SHS – Sunnybrook Medical Services Alternative Funding Plan Association
SHS-21-004 – Risks to medical teams caring for Obstetrical and Surgical patients with COVID-19: Is SARS-CoV-2 virus present in the female reproductive tract, the peritoneal surface, surgical smoke and/or surgical masks?
Surgical and obstetrical care requires close and “hands-on” contact with patients for a prolonged period of time. Little is known about the exact risks of SARS-CoV-2 infection in health care workers (HCWs) who care for patients with COVID-19 in the unique setting of the operating room and the obstetrical delivery room. At the beginning of the pandemic, many nurses and surgeons were concerned about working in such an environment and worried that their PPE (personal protective equipment) supply would be limited and inadequate. There are risks to the HCWs, but also risks to patients’ access to care, shown for example, when two hospitals in Toronto banned laparoscopic surgery in March 2020 due to the unknown risks of infection to HCWs (theoretical risk of aerosolization of virus with the positive pressure insufflation used with laparoscopy). This approach subjected patients to more morbid open abdominal surgery.
The exposure risks to front-line health care workers (HCWs) caring for patients with COVID-19 undergoing surgery or obstetrical delivery, is unclear. Understanding which sample types that may harbour virus is important for evaluating risk.
Aim: To determine if SARS-CoV-2 viral RNA from patients with COVID-19 undergoing urgent surgery or obstetrical delivery is present in: 1) the peritoneal cavity of males and females 2) the female reproductive tract, 3) the environment of the surgery or delivery suite (surgical instruments, equipment used, air or floors) and 4) inside the masks of the attending health care workers.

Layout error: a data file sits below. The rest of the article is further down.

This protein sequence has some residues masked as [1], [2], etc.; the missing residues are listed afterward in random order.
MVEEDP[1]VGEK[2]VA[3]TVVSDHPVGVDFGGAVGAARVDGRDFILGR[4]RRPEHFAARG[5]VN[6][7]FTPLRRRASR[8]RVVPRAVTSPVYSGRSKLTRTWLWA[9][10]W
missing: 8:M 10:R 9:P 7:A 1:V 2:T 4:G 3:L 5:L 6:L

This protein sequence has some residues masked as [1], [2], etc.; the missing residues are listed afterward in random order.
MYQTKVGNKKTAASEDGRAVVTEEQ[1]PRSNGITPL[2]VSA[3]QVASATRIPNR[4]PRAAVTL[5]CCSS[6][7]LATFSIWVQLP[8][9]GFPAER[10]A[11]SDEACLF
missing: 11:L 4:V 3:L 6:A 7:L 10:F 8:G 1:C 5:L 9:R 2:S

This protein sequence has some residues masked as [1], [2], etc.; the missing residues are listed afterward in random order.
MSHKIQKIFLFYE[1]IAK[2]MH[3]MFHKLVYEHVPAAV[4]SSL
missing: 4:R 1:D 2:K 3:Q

Methods: In this cross-sectional study, conducted at two Toronto hospitals, 32 patients with COVID-19 underwent urgent surgery or obstetrical delivery and the presence of SARS-CoV-2 viral RNA in patient, environmental and air samples was identified by real time reverse transcriptase polymerase chain reaction. Air samples were collected using both active and passive sampling techniques. The primary outcome was the proportion of HCW masks positive for SARS-CoV-2 RNA.
Results: SARS-CoV-2 RNA was detected in 20/332 (6%) patient and environmental samples collected: 4/24(16.7%) patient, 5/60(8.3%) floor, 1/54(1.9%) air, 10/23(43.5%) surgical instruments/equipment, 0/24 cautery filters and 0/143(95%CI, 0-0.026) inner surface of mask samples.
Interpretation: While there is evidence of SARS-CoV-2 RNA in the surgical and obstetrical operative environment, the finding of no detectable virus inside the masks worn by the medical teams would suggest a low risk of infection for our health care workers using appropriate personal protective equipment.
Although these results may be reassuring and suggest that our health care workers’ PPE are adequate, more studies may be needed to further define exact risks of infection. To our knowledge, this is the first study evaluating potential exposure risks to HCWs in the operating room with a variety of surgical procedures (that are not known to be aerosol generating). As COVID-19 is likely to continue to circulate and be endemic, even in the presence of vaccines, knowledge of HCW risks will be essential to allow us to determine the optimal means to protect HCWs and for health care workforce planning.
As COVID-19 variants of concern evolve, we plan to continue to study patients with COVID-19 who require urgent surgery/obstetrical delivery and we will aim to compare rates of contamination between the different variants. We have also initiated an electronic survey, to conduct follow up study of HCWs’ health after their exposure to a patient with COVID-19. This study contributes to the body of research that is relevant to health care workers and health care systems.
Methods of Risk Reduction and Mitigation
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